Canada no longer intends to purchase 18 Boeing Co Super Hornet fighter jets during the growing argument with the U.S. aerospace company. Next week, the country will announce the purchasing of a used fleet of older Australia F-18 jets, the same type Canada currently utilizes, according to sources.
This move shows Canada’s irritation with Boeing, due to its decision to begin a trade challenge against Canadian plane maker Bombardier Inc. Boeing is accusing Bombardier of dumping airliners into the American market. The move also questions the future of Boeing’s military sales in the country. Boeing stated that its commercial and defense operations in Canada support over 17,000 jobs.
Prime Minister Justin Trudeau had initially stated that he wanted to use Boeing jets as substitutes until permanent fleet could replace Canada’s old CF-18 jets. As the relationship with Boeing declined, Ottawa criticized the aerospace company for not operating as its trusted partner and started looking into Australian jets. Australia’s Defence Department said in a statement that Canada expressed interest for “a number” of Australia’s F/A-18 Classic Hornets at the end of September, adding, “Defence is continuing to assist Canada in regards to their EOI,” the statement added, without disclosing a price or any other details.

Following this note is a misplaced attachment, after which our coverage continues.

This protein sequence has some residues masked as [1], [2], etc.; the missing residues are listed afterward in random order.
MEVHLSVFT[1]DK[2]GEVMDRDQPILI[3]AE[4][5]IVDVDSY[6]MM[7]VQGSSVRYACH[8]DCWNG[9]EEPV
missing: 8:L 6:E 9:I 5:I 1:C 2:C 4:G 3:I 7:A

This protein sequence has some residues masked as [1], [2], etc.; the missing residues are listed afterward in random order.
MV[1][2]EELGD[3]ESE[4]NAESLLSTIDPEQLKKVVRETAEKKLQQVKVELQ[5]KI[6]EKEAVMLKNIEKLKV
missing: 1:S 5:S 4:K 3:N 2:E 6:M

Sources believe that by purchasing the Australian fleet, Canada would save money, sidestep the requirement of training its pilots on a new aircraft as well as spending funds on a new supply chain. The offices of Public Works Minister Carla Qualtrough and Defence Minister Harjit Sajjan, who both are responsible for military purchasing, both declined to comment as well as Boeing. The Australian mission in Ottawa was not available for comment. Canada intends to formally announce the requirements for its new fighter fleet in early 2019, commencing an open competition.